The AIST has 55 profit-for-member fund members. There are another 142 APRA-regulated large funds, 117 of which are for-profit commercial funds. A majority of the total of 194 APRA-regulated large funds has already outsourced most or all of its investments and many have outsourced other administrative or even trustee-type functions.
APRA in late 2017 identified 28 funds which were “consistently underperforming” and has subsequently held discussions with them to lift their game or exit the industry. Since then, helped by a few mergers, APRA has reduced its estimate of problematic funds to nine which have not responded to its entreaties. Thirteen of the others have agreed to “restructure or exit”, four have satisfied the regulator by “revising their fees” and two have lifted their game with returns.
APRA actually regulates a whole lot more small super funds, largely because of an historical accident. According to the latest APRA report, for the December quarter, there are still 1,902 “small APRA funds”, which are those with fewer than five members but which continue to use external (non-member) trustees. The accident was that they got left behind when the ATO took over administering SMSFs in 2014 and they have been slowly dwindling in number since. They account for about $2.1 billion. BDMs note: you can find their details from APRA.
Both Ian Silk, AustralianSuper chief executive, and Helen Rowell, APRA deputy chair, emphasised to the CMSF conference last week that getting rid of consistently underperforming funds was and should be a priority. Well, it doesn’t seem like there are too many left.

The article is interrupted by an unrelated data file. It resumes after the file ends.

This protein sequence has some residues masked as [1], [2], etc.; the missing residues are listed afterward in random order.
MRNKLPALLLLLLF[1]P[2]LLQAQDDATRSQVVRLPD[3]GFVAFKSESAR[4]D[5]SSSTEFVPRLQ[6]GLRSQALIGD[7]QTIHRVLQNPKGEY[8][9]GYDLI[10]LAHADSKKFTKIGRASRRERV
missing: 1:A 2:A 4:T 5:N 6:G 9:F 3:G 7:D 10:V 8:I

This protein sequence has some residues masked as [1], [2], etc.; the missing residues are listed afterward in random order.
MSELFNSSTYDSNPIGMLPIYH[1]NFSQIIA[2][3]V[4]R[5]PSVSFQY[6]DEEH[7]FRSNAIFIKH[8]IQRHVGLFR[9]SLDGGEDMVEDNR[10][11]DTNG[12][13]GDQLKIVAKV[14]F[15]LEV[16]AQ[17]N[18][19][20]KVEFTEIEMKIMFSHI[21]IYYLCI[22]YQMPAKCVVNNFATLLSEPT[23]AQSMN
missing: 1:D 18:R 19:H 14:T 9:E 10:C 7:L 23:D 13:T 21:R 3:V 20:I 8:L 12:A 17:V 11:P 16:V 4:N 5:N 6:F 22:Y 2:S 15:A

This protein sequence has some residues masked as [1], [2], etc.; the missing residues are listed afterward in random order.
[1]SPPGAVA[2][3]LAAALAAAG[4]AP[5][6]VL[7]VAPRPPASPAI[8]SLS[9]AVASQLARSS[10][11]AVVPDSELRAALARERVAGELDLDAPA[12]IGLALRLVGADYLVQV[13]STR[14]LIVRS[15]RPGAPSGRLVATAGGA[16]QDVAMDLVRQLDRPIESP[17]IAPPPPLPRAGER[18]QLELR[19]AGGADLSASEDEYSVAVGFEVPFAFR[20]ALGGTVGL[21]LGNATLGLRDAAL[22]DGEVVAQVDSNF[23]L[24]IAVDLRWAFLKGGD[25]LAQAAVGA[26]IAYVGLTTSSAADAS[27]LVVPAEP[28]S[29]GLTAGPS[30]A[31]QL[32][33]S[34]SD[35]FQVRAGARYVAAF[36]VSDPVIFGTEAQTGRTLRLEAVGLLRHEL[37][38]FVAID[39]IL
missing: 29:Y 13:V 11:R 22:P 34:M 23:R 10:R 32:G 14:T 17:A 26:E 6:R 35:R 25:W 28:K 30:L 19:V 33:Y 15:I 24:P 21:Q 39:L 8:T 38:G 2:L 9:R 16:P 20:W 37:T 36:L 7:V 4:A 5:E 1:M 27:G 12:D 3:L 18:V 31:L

Both Rowell and Sean Hughes, from ASIC, said that their organisations would be more aggressive in future in pursuing possible miscreants in their respective jurisdictions. Rowell said APRA was disappointed Parliament had not yet passed legislation to give it greater powers to prosecute breaches of obligations to members. And both regulators can rightly claim that budget cuts have not helped their efforts.
Nevertheless, the regulators came out of the Royal Commission almost as badly as the banks and other financial institutions. This was not only because of perceived incompetence, it was also because they were seen to be way-too cosy with the organisations they were supposed to regulate.
The other issue for APRA is its preoccupation with fund fees. As the main proponent of the introduction of MySuper, it has been often criticised for paying more attention to “headline” fees and charges and not enough attention to after-fee after-tax returns to members. APRA has denied this but the criticisms continue given what has happened in the marketplace.
Most – about 80 per cent – of commercial super funds and a lot – nearly half – of profit-for-member funds have market-cap or plain-vanilla indexed MySuper options. Most retail funds have so-called ‘lifestyle’ MySuper options, which are automatically adjusted to a person’s age. Profit-for-member fund options are more nuanced. The MySuper options have fared badly last year as most equity markets fell. As everyone in the industry knows, market-cap index funds are great to have in a rising tide but not so good when the tide recedes. Research firm ChantWest, which has done a lot of work on MySuper products in the past few years and which has generally been critical of their processes and outcomes, has an instructive recent note on the subject.